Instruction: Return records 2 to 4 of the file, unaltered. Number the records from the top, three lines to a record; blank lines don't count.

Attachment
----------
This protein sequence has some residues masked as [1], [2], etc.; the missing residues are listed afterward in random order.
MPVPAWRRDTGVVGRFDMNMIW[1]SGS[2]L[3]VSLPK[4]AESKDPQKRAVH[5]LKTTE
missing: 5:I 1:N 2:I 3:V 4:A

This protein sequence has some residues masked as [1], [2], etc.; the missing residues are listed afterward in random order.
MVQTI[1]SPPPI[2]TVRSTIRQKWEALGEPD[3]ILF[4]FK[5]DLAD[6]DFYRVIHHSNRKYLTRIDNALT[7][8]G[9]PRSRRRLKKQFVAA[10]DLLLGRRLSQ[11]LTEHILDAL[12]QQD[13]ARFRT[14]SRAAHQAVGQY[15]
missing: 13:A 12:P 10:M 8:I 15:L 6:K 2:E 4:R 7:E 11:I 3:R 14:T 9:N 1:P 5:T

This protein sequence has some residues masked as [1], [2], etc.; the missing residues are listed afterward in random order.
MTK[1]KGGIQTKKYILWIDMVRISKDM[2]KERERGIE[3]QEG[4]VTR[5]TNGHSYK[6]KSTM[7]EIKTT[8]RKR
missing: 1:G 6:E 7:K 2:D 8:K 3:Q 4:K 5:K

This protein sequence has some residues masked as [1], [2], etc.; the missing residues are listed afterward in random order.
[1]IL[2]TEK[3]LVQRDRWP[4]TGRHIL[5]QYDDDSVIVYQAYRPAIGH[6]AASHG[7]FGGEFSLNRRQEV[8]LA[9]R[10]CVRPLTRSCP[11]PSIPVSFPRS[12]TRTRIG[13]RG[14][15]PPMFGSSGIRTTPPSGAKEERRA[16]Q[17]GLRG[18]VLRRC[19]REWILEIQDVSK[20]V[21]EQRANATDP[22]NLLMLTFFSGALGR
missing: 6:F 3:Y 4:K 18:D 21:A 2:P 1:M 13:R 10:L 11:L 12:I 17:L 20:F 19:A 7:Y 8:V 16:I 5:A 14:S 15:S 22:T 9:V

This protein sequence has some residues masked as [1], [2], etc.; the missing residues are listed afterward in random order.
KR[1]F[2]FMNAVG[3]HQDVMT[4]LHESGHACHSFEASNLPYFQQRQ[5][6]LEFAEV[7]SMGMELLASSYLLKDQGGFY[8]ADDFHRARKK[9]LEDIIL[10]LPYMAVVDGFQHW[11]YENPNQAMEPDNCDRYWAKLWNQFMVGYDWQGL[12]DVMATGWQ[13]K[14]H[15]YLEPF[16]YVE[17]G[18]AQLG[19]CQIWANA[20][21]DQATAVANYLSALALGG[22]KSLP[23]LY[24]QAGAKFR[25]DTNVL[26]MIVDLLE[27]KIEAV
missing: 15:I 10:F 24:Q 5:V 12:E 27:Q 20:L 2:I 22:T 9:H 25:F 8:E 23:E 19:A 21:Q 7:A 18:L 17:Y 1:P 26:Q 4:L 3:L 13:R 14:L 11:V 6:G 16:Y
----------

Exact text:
This protein sequence has some residues masked as [1], [2], etc.; the missing residues are listed afterward in random order.
MVQTI[1]SPPPI[2]TVRSTIRQKWEALGEPD[3]ILF[4]FK[5]DLAD[6]DFYRVIHHSNRKYLTRIDNALT[7][8]G[9]PRSRRRLKKQFVAA[10]DLLLGRRLSQ[11]LTEHILDAL[12]QQD[13]ARFRT[14]SRAAHQAVGQY[15]
missing: 13:A 12:P 10:M 8:I 15:L 6:K 2:E 4:R 7:E 11:I 3:R 14:T 9:N 1:P 5:T

This protein sequence has some residues masked as [1], [2], etc.; the missing residues are listed afterward in random order.
MTK[1]KGGIQTKKYILWIDMVRISKDM[2]KERERGIE[3]QEG[4]VTR[5]TNGHSYK[6]KSTM[7]EIKTT[8]RKR
missing: 1:G 6:E 7:K 2:D 8:K 3:Q 4:K 5:K

This protein sequence has some residues masked as [1], [2], etc.; the missing residues are listed afterward in random order.
[1]IL[2]TEK[3]LVQRDRWP[4]TGRHIL[5]QYDDDSVIVYQAYRPAIGH[6]AASHG[7]FGGEFSLNRRQEV[8]LA[9]R[10]CVRPLTRSCP[11]PSIPVSFPRS[12]TRTRIG[13]RG[14][15]PPMFGSSGIRTTPPSGAKEERRA[16]Q[17]GLRG[18]VLRRC[19]REWILEIQDVSK[20]V[21]EQRANATDP[22]NLLMLTFFSGALGR
missing: 6:F 3:Y 4:K 18:D 21:A 2:P 1:M 13:R 10:L 11:L 12:I 17:L 20:F 19:A 7:Y 8:V 16:I 5:A 14:S 15:S 22:T 9:V